I want to talk about the weirdness that is Le Metier de Beaute True Color Eyeshadow in Mulberry, which I have seen described as "mauvish taupe" and "too cool for most people."

Such descriptions were an irresistible lure for me, but I'm not seeing what you're seeing, people. I see brown, a warm golden dirty brown, one that makes me look like one of the Great Unwashed or someone who should race to a women's shelter. No grey to cool it down, no mauve, no taupe, no joy.

I purchased Mulberry for the first time last year and declared it a dud on me, but after I started reading blog reviews afterward, I began to wonder if my compact had been mislabeled. So a few weeks ago, I bought a new one.

I was so excited to open the box when it finally arrived, so convinced that I would finally see the marvelous mauvishness that was Mulberry and say, "Ah, yes, mauvish taupe," but I did not. I twisted and turned the new compact in all kinds of light, and at first (in natural indoor lighting without flash only), I was able to approximate the color I had hoped Mulberry would be.

You might look at these images and say, "I see it! I see it!" I see it, too, but it is utter camera foolery! A trick of the light.

Here's where we get down with the brown. I compared the new compact (left) with the one I purchased last June (right). The one on the right does look a little warmer and darker, but that could be due to age and use. What I did not see was an obvious difference, one that made me think, "Aha! They did mislabel the one from last year."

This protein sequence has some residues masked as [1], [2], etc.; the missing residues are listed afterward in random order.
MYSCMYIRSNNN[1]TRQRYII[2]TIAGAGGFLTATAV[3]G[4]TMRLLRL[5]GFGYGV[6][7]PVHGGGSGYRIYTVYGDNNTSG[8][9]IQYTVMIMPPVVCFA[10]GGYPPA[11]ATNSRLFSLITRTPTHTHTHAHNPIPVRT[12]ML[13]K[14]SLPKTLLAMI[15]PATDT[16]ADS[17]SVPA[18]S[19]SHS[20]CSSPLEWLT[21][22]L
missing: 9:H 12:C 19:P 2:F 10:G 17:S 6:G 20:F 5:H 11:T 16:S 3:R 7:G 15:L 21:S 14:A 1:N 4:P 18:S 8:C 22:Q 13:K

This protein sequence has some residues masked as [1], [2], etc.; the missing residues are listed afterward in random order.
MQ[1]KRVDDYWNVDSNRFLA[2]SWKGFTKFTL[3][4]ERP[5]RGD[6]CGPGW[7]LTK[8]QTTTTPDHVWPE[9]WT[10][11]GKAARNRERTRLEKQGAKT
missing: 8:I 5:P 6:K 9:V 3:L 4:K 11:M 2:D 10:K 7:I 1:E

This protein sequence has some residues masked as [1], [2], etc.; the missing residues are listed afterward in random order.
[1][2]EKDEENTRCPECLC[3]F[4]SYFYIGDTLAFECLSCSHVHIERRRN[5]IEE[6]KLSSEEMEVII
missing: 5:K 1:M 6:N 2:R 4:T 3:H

Even swatched on my skin, there is very little difference between the two, so I am sadly forced to conclude that Mulberry does very weird things on my skin, and it isn't pretty. I'd even go so far as to say that last year's texture looks nicer on my skin (smoother, less choppy).

As for a mulberry, Wikipedia says: "the fruits are red when they are ripening, turning dark purple to black" I wasn't expecting a red-purple-black (we'll save that look for the lipsticks), but I wasn't expecting warm golden brown, either. I wanted cool brown.

Photo credit Duke University

Bottom line: I don't get it. Mulberry mayhem. My skin is a cool pink porcelain, so why would a color everyone says is mauve brown and very cool turn golden brown on me? I give up. And I feel doubly foolish for having spent $30 on an eyeshadow I won't get much use out of not once but twice.

All photos mine except for the one from Duke University.

Friday, June 17, 2011

Spring/Summer 2011: Vincent Longo Galaxy Dream Collection Review

Vincent Longo Galaxy Dream Collection
mini splurge